From a strictly selfish standpoint, I’m glad I’ve already seen the pyramids.
If you have a desire to see them, other than in pictures, you’d better go soon. In all likelihood, it won’t
be long until a vacation in Cairo becomes akin to holidaying in Tehran or Baghdad. In the 21st century, travelling to the Middle
East will be the equivalent of a
“holiday in Cambodia,” as the Dead Kennedys famously sang back in the quaint Cold War era.
Many Westerners have made the mistake of projecting their own values and wishful thinking upon the dramatic events taking place across the Middle East.
TV reports show protesters waving placards reading “Freedom” and “Democracy,” and Westerners — understandably enough — think they mean freedom and democracy. But those words can be, and are, interpreted much differently in, say, a living room in Twillingate and in the heat of Tahrir Square.
The Pew Global Attitudes Project released a report in January. In the spring of 2010, the Pew Research Centre of Washington, D.C., conducted a poll of Muslims in seven countries in which a majority of the population is Islamic. One of the countries was Egypt.
Here is a finding worth pondering: 85 per cent of Egyptians think Islam is “a positive rather than negative influence in politics.”
Only two per cent of Egyptians think Islam’s influence in politics is more negative than positive.
This is obviously at extreme odds with the established Western notion that church and state should remain separate. (Yes, yes, I know the Queen is the head of the Anglican Church as well as the titular head of state, but the last time we looked, Lizzy hadn’t sent suicide bombers on missions to foreign countries.)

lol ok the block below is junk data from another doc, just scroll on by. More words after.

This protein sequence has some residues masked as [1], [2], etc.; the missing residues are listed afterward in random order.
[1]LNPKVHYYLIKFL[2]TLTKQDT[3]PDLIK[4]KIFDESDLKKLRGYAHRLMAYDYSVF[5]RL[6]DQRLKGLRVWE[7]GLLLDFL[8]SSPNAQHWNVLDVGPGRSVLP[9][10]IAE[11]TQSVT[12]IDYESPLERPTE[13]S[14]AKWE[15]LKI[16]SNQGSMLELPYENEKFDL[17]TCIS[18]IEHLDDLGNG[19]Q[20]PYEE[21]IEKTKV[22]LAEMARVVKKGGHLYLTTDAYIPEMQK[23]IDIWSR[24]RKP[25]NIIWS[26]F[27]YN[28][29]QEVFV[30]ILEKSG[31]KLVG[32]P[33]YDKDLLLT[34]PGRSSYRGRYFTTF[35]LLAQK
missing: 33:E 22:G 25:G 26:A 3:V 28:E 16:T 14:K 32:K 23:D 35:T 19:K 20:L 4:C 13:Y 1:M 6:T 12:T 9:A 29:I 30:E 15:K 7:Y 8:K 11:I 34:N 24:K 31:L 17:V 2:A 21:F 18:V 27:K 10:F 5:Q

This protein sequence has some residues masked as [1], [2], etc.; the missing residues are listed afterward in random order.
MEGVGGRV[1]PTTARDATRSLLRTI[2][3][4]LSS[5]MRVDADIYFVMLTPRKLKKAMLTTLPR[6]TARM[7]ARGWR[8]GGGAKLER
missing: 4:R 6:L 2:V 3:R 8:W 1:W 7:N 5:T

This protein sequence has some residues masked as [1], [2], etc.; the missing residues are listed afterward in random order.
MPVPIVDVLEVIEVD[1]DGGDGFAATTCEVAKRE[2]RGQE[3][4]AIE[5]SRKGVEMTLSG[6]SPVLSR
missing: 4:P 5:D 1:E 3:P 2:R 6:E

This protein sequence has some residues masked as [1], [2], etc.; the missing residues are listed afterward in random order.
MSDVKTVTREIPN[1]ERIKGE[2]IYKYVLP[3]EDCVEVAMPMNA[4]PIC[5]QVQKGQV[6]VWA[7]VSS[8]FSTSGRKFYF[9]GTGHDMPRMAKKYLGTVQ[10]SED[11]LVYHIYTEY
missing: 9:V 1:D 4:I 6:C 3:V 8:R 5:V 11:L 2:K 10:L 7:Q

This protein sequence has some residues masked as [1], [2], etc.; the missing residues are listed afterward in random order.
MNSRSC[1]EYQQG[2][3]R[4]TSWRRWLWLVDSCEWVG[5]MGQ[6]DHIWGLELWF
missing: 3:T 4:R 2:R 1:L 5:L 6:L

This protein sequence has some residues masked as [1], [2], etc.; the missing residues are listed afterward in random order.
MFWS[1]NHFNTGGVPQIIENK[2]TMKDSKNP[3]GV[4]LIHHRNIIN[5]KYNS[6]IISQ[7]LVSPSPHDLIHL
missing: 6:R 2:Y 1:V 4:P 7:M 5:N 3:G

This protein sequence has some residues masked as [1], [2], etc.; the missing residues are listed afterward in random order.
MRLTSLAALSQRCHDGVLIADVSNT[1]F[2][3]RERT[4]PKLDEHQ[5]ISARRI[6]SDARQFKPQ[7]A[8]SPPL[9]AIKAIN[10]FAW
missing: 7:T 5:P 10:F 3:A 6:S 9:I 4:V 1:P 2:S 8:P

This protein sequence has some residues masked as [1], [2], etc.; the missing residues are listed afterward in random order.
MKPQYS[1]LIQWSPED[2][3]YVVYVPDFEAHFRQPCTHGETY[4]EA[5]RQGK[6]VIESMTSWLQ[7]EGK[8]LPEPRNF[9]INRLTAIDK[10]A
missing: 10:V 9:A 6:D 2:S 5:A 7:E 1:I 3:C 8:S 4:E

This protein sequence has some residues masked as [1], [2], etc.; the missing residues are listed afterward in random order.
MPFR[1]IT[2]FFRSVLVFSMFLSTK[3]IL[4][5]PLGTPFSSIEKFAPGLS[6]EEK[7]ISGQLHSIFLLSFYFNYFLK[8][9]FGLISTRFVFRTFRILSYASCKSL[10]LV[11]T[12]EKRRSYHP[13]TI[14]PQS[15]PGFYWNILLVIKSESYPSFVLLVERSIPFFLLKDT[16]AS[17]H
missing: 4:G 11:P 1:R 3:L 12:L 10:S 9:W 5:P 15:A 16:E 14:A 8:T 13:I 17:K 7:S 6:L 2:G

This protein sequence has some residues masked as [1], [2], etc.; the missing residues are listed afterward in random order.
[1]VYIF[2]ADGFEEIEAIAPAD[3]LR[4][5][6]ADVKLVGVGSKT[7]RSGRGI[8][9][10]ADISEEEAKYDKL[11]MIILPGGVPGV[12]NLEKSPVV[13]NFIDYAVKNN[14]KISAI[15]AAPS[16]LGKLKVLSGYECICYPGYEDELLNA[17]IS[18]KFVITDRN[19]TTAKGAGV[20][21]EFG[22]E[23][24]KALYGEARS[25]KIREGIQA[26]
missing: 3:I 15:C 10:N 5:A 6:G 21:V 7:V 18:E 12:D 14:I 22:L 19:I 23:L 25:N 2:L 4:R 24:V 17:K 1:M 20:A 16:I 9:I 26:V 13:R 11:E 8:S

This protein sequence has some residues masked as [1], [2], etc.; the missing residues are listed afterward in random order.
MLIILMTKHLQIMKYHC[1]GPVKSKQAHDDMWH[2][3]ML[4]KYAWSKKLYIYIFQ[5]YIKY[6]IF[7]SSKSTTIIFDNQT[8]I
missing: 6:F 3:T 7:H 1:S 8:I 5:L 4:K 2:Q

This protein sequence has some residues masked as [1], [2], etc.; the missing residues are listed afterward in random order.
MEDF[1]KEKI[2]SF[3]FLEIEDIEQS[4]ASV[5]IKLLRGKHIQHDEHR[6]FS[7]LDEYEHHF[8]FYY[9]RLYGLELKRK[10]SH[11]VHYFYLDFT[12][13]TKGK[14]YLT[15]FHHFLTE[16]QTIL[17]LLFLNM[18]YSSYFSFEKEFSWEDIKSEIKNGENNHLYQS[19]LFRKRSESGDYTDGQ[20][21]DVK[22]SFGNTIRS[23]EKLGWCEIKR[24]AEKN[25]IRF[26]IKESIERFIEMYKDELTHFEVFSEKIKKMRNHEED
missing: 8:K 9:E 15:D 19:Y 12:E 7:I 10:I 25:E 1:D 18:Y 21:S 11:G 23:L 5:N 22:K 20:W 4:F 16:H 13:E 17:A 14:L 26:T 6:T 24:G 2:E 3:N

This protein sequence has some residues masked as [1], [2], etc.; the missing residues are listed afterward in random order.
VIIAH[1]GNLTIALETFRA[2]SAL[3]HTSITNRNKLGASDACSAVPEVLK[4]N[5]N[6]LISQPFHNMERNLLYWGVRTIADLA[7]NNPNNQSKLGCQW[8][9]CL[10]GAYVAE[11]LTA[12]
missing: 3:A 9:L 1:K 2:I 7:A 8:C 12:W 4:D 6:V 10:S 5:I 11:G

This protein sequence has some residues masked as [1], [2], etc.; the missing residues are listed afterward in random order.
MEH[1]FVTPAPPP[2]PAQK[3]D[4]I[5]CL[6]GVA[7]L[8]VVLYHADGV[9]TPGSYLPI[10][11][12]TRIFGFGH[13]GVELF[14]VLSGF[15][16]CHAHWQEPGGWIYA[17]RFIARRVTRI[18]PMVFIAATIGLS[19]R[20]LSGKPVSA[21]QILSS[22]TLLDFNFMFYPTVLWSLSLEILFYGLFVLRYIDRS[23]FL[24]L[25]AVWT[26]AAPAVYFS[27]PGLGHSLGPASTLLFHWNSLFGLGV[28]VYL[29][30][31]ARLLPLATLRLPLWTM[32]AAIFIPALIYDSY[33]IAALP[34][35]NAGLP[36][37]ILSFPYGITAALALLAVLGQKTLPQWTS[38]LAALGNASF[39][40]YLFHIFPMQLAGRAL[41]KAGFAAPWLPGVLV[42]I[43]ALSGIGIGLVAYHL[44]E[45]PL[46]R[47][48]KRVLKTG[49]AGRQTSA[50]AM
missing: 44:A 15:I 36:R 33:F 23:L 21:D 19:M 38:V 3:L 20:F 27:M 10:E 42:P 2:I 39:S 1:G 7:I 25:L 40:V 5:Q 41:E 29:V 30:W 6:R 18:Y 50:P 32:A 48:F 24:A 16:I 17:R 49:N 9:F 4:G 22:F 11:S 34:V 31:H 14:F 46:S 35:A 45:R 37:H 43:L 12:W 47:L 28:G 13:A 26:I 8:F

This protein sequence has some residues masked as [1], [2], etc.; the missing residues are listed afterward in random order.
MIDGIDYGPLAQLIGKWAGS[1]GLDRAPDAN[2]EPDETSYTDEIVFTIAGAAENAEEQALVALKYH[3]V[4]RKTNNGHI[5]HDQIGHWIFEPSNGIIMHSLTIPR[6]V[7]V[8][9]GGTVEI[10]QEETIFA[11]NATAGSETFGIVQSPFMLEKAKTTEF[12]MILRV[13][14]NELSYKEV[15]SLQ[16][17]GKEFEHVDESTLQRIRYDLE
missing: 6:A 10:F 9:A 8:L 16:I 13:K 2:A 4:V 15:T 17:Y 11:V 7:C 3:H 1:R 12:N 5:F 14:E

The Pew project seemingly reveals Egyptians are blithely unaware that Islam’s heavy involvement in politics is one of the world’s main problems at the moment.
Democracy has a serious internal paradox: what if a fair and free election is held, but is won by a bunch of murderous totalitarians?
If Egyptians are lucky, the Muslim Brotherhood will be held in check by a secular military (similar to the situation in Turkey). If Egyptians are unlucky, a Muslim Brotherhood victory will be negated by a military coup, leading to ongoing violence (as in Algeria). If Egyptians are really unlucky, the Muslim Brotherhood will prevail, and the country will get its wished for Islamic involvement in politics (as in Iran).
Some other statistics discovered by the Pew Global Attitudes Project: 82 per cent of Egyptians favour “stoning people who commit adultery,” and 84 per cent favour the “death penalty for people who leave the Muslim religion.”
The liberal democracy supposedly unfolding on our TV screens is probably a cruel illusion.
Sending a message
If statistics are unconvincing, as they often are, anecdotes can be enlightening.
There’s one that stands out as a probable harbinger of things to come in Egypt.
On Feb. 11 in Cairo’s Tahrir Square, protesters gathered to celebrate the resignation of President Hosni Mubarak. In the tumultuous jubilation, CBS reporter Lara Logan — who just happens to be blond, beautiful and extremely white — became separated from her crew.
Some celebrants surrounded her. They could have taken the opportunity to send their message of freedom and democracy to millions of Westerners.
They could have said, “Tell your viewers we support equal rights for women.” They could have said, “Tell the West we want freedom of religion in Egypt.” They could have, but they didn’t. Instead, they gang-raped her.
I usually deplore clichés, but there are some worth pondering while we watch the revolts roiling the Middle East. Be careful what you wish for. No matter how bad things get, they can always get worse.
Brian Jones is a desk editor at The Telegram. He can be reached by email at firstname.lastname@example.org.